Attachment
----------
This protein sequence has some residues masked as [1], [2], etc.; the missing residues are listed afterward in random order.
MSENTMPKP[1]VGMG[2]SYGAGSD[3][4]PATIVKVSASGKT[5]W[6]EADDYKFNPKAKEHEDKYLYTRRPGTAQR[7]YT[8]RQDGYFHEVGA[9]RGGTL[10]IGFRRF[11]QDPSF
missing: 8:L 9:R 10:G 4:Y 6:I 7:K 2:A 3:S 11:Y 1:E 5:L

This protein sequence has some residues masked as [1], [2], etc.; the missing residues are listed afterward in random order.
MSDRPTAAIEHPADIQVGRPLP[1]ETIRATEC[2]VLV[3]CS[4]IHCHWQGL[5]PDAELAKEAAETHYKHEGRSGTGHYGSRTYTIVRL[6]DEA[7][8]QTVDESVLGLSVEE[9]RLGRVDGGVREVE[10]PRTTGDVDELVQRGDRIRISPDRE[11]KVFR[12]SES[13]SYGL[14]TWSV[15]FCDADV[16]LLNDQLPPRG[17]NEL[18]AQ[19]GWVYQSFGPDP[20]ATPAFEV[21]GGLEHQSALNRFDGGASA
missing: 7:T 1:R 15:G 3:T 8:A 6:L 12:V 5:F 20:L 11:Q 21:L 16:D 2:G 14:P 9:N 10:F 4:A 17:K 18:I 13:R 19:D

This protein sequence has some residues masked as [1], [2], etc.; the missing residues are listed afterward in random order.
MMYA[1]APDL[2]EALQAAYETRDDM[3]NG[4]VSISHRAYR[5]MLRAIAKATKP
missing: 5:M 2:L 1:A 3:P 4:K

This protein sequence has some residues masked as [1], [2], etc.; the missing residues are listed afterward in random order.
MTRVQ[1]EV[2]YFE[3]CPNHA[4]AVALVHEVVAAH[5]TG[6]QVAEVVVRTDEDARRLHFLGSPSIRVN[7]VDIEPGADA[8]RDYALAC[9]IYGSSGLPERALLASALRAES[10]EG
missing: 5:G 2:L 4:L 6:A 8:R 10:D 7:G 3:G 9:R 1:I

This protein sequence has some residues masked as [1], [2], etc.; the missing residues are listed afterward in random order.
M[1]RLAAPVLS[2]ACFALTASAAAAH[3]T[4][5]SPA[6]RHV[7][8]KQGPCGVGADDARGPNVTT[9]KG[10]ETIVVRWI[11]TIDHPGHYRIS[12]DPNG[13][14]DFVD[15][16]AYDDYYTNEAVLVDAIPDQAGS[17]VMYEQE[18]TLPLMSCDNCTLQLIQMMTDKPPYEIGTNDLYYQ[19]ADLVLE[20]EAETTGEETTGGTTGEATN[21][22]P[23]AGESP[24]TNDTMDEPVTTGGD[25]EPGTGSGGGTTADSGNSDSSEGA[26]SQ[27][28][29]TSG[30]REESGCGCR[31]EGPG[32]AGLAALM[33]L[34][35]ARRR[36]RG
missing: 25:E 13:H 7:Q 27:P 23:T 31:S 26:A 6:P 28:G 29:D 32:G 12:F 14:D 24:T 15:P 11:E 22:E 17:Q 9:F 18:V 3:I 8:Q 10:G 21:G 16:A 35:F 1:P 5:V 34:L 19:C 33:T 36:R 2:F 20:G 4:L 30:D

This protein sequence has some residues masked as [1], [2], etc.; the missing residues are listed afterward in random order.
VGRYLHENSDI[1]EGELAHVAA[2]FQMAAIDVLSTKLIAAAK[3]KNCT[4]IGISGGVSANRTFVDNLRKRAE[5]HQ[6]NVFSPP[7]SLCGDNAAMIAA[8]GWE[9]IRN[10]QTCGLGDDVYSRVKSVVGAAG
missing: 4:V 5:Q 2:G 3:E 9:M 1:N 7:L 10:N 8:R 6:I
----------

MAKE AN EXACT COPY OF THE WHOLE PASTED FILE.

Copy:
This protein sequence has some residues masked as [1], [2], etc.; the missing residues are listed afterward in random order.
MSENTMPKP[1]VGMG[2]SYGAGSD[3][4]PATIVKVSASGKT[5]W[6]EADDYKFNPKAKEHEDKYLYTRRPGTAQR[7]YT[8]RQDGYFHEVGA[9]RGGTL[10]IGFRRF[11]QDPSF
missing: 8:L 9:R 10:G 4:Y 6:I 7:K 2:A 3:S 11:Y 1:E 5:L

This protein sequence has some residues masked as [1], [2], etc.; the missing residues are listed afterward in random order.
MSDRPTAAIEHPADIQVGRPLP[1]ETIRATEC[2]VLV[3]CS[4]IHCHWQGL[5]PDAELAKEAAETHYKHEGRSGTGHYGSRTYTIVRL[6]DEA[7][8]QTVDESVLGLSVEE[9]RLGRVDGGVREVE[10]PRTTGDVDELVQRGDRIRISPDRE[11]KVFR[12]SES[13]SYGL[14]TWSV[15]FCDADV[16]LLNDQLPPRG[17]NEL[18]AQ[19]GWVYQSFGPDP[20]ATPAFEV[21]GGLEHQSALNRFDGGASA
missing: 7:T 1:R 15:G 3:T 8:A 6:L 12:V 5:F 20:L 11:Q 21:L 16:D 2:G 14:P 9:N 10:F 4:A 17:K 18:I 13:R 19:D

This protein sequence has some residues masked as [1], [2], etc.; the missing residues are listed afterward in random order.
MMYA[1]APDL[2]EALQAAYETRDDM[3]NG[4]VSISHRAYR[5]MLRAIAKATKP
missing: 5:M 2:L 1:A 3:P 4:K

This protein sequence has some residues masked as [1], [2], etc.; the missing residues are listed afterward in random order.
MTRVQ[1]EV[2]YFE[3]CPNHA[4]AVALVHEVVAAH[5]TG[6]QVAEVVVRTDEDARRLHFLGSPSIRVN[7]VDIEPGADA[8]RDYALAC[9]IYGSSGLPERALLASALRAES[10]EG
missing: 5:G 2:L 4:L 6:A 8:R 10:D 7:G 3:G 9:R 1:I

This protein sequence has some residues masked as [1], [2], etc.; the missing residues are listed afterward in random order.
M[1]RLAAPVLS[2]ACFALTASAAAAH[3]T[4][5]SPA[6]RHV[7][8]KQGPCGVGADDARGPNVTT[9]KG[10]ETIVVRWI[11]TIDHPGHYRIS[12]DPNG[13][14]DFVD[15][16]AYDDYYTNEAVLVDAIPDQAGS[17]VMYEQE[18]TLPLMSCDNCTLQLIQMMTDKPPYEIGTNDLYYQ[19]ADLVLE[20]EAETTGEETTGGTTGEATN[21][22]P[23]AGESP[24]TNDTMDEPVTTGGD[25]EPGTGSGGGTTADSGNSDSSEGA[26]SQ[27][28][29]TSG[30]REESGCGCR[31]EGPG[32]AGLAALM[33]L[34][35]ARRR[36]RG
missing: 25:E 13:H 7:Q 27:P 23:T 31:S 26:A 6:P 28:G 29:D 32:G 12:F 14:D 24:T 15:P 11:E 22:E 17:Q 9:F 18:V 3:I 8:Q 10:G 21:G 16:A 35:F 1:P 5:V 34:L 19:C 33:T 36:R 2:F 20:G 4:L 30:D

This protein sequence has some residues masked as [1], [2], etc.; the missing residues are listed afterward in random order.
VGRYLHENSDI[1]EGELAHVAA[2]FQMAAIDVLSTKLIAAAK[3]KNCT[4]IGISGGVSANRTFVDNLRKRAE[5]HQ[6]NVFSPP[7]SLCGDNAAMIAA[8]GWE[9]IRN[10]QTCGLGDDVYSRVKSVVGAAG
missing: 4:V 5:Q 2:G 3:E 9:M 1:N 7:L 10:N 8:R 6:I